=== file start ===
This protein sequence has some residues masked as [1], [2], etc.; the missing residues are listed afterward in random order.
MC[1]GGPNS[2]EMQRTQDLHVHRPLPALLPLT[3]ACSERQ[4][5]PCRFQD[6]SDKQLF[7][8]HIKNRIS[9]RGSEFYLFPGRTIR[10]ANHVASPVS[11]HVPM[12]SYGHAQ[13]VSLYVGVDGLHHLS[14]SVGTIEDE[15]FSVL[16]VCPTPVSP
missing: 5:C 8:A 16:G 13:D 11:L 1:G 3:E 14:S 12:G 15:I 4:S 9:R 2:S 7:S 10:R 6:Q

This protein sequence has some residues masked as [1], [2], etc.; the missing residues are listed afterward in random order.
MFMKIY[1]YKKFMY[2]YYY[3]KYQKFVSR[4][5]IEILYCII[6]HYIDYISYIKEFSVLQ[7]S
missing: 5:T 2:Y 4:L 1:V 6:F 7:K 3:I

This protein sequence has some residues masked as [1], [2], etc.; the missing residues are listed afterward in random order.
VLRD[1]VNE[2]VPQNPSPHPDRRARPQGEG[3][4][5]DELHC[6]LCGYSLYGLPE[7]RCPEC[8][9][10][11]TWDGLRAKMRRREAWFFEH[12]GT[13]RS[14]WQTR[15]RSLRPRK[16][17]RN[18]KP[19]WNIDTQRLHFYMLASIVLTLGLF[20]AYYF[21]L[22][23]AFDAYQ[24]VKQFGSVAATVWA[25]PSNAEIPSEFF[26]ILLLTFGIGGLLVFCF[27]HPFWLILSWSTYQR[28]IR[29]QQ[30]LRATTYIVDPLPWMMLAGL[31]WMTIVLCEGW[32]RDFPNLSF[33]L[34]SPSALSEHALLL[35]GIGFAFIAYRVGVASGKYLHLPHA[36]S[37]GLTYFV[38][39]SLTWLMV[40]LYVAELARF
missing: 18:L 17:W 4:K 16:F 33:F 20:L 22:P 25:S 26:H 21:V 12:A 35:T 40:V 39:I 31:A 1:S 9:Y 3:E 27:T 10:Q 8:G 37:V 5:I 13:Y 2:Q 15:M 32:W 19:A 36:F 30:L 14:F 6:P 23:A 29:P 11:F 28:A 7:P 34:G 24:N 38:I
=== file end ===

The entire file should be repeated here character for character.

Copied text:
This protein sequence has some residues masked as [1], [2], etc.; the missing residues are listed afterward in random order.
MC[1]GGPNS[2]EMQRTQDLHVHRPLPALLPLT[3]ACSERQ[4][5]PCRFQD[6]SDKQLF[7][8]HIKNRIS[9]RGSEFYLFPGRTIR[10]ANHVASPVS[11]HVPM[12]SYGHAQ[13]VSLYVGVDGLHHLS[14]SVGTIEDE[15]FSVL[16]VCPTPVSP
missing: 5:C 8:A 16:G 13:D 11:L 1:G 3:E 14:S 12:G 15:I 4:S 9:R 2:S 7:S 10:R 6:Q

This protein sequence has some residues masked as [1], [2], etc.; the missing residues are listed afterward in random order.
MFMKIY[1]YKKFMY[2]YYY[3]KYQKFVSR[4][5]IEILYCII[6]HYIDYISYIKEFSVLQ[7]S
missing: 5:T 2:Y 4:L 1:V 6:F 7:K 3:I

This protein sequence has some residues masked as [1], [2], etc.; the missing residues are listed afterward in random order.
VLRD[1]VNE[2]VPQNPSPHPDRRARPQGEG[3][4][5]DELHC[6]LCGYSLYGLPE[7]RCPEC[8][9][10][11]TWDGLRAKMRRREAWFFEH[12]GT[13]RS[14]WQTR[15]RSLRPRK[16][17]RN[18]KP[19]WNIDTQRLHFYMLASIVLTLGLF[20]AYYF[21]L[22][23]AFDAYQ[24]VKQFGSVAATVWA[25]PSNAEIPSEFF[26]ILLLTFGIGGLLVFCF[27]HPFWLILSWSTYQR[28]IR[29]QQ[30]LRATTYIVDPLPWMMLAGL[31]WMTIVLCEGW[32]RDFPNLSF[33]L[34]SPSALSEHALLL[35]GIGFAFIAYRVGVASGKYLHLPHA[36]S[37]GLTYFV[38][39]SLTWLMV[40]LYVAELARF
missing: 18:L 17:W 4:K 16:F 33:F 20:L 22:P 25:S 26:H 21:V 12:A 35:T 40:V 39:I 31:A 1:S 9:Y 3:E 27:T 10:Q 8:G 37:V 5:I 13:Y 2:Q 15:M 32:W 19:A 36:F 30:L 14:F 6:P 23:A 29:P 11:F 28:A 7:P 34:G 24:N 38:I